ILRI’s Fred Unger (back row with glasses) and Jackie Escarcha (second left, front row) with the Philippine Council for Agriculture, Aquatic and Natural Resources Research and Development team and other participants of an ‘ecohealth’ and ‘one health’ seminar held in Pampanga, Philippines in July 2014 (photo credit: ILRI).
On 30-31 July 2014, Fred Unger, a veterinary epidemiologist and Centre for International Migration and Development (CIM) expert with the International Livestock Research Institute (ILRI), visited the Philippine Council for Agriculture, Aquatic and Natural Resources Research and Development (PCAARRD) project site in Pampanga, Philippines and served as a resource speaker for a ‘seminar on ecohealth and one health: An introduction‘. Unger was accompanied, at the seminar, by Jackie Escarcha from ILRI’s office in Los Banos.
The PCAARRD project, represented by Edwin Villar, the director for livestock division, held the introductory seminar for the project team to gain basic understanding of ‘ecohealth’ and ‘one health’ approaches that would be a crucial component of the next phase of the ‘Improving the production and competitiveness of Australian and Philippines pig production through better health and disease control’ (AH/21012/066) project, which is funded by the Australian Centre for International Agricultural Research (ACIAR).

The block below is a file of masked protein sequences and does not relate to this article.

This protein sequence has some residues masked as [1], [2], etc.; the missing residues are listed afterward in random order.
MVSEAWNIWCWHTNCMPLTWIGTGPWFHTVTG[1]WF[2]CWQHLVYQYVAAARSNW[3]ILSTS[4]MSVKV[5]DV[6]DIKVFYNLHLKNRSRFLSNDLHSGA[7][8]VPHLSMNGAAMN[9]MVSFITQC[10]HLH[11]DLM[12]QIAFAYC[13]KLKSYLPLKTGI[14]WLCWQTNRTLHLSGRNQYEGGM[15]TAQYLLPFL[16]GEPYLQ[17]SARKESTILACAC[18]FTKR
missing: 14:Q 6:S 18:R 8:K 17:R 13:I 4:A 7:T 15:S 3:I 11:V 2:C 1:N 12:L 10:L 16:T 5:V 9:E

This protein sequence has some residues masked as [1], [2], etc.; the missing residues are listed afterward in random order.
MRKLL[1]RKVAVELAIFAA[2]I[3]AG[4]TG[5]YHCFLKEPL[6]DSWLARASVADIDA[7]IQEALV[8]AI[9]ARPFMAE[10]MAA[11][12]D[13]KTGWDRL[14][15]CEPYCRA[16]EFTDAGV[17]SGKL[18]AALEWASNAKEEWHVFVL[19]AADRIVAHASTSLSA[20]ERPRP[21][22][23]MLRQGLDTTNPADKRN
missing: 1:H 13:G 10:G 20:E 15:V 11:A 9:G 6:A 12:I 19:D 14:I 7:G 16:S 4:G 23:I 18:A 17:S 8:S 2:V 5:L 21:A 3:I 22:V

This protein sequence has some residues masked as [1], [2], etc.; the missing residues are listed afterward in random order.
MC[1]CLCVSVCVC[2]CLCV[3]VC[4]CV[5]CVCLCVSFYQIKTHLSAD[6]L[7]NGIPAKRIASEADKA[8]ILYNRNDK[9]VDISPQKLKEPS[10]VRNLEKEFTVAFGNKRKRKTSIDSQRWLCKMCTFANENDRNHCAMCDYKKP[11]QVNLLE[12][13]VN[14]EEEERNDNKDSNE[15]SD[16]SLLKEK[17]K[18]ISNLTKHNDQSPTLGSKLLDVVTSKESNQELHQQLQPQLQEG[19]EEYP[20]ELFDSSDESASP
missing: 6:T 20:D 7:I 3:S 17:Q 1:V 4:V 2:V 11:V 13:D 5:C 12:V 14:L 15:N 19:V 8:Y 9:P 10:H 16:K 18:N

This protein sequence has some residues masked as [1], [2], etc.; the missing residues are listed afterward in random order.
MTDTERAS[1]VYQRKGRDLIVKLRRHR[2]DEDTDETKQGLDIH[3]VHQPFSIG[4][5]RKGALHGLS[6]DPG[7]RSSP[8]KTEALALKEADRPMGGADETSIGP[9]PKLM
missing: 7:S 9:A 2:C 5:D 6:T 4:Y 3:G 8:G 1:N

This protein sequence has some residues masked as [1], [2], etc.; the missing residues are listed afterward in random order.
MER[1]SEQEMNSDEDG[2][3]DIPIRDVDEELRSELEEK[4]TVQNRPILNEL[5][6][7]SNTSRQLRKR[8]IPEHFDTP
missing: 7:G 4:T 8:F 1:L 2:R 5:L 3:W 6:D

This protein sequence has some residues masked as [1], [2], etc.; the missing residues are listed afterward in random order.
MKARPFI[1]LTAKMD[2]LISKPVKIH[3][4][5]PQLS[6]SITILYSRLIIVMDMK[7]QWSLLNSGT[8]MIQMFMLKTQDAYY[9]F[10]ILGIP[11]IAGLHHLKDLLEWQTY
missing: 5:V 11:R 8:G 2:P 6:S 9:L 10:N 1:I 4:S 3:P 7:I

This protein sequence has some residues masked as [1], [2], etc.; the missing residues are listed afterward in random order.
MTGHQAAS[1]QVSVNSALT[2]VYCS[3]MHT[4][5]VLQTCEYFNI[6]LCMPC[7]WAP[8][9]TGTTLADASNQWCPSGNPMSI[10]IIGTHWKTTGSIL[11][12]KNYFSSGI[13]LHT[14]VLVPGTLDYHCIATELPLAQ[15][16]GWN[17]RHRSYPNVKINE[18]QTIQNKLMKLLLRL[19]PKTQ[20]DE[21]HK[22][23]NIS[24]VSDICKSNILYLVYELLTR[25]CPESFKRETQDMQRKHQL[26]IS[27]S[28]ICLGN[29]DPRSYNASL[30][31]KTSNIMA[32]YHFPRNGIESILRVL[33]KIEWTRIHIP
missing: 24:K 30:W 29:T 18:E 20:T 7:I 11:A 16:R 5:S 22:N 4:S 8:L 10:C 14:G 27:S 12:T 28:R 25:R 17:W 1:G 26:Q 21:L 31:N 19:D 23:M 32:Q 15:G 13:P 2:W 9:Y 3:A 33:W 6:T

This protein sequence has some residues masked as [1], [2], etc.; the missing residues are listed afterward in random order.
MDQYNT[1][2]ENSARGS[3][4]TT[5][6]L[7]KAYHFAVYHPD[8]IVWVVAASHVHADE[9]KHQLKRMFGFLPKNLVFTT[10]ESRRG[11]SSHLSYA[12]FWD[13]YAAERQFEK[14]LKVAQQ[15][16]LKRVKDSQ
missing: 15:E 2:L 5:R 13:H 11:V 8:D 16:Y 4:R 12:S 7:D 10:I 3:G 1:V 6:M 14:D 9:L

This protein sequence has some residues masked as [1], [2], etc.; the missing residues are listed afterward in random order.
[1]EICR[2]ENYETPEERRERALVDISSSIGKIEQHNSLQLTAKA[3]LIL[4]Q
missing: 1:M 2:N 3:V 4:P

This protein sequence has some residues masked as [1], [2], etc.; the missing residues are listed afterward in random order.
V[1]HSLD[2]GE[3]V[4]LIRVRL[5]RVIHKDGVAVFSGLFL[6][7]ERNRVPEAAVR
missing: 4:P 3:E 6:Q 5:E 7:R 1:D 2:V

‘We finally have somebody who can guide us and provide insights on using ecohealth approaches in this project,’ said Villar, referring to Unger who was a resource speaker at the seminar. The two had earlier met at a stakeholders meeting on livestock research for development in East and Southeast Asia in Penang, Malaysia in April 2014.
On behalf of PCAARRD, Villar thanked ILRI for supporting the seminar, which was, according to the participants, enlightening and enabled them to understand how to organize their project under an ecohealth and one health framework and to prepare for a project inception meeting scheduled for September 2014.
Written by Jacquelyn Escarcha a researcher with ILRI in Asia.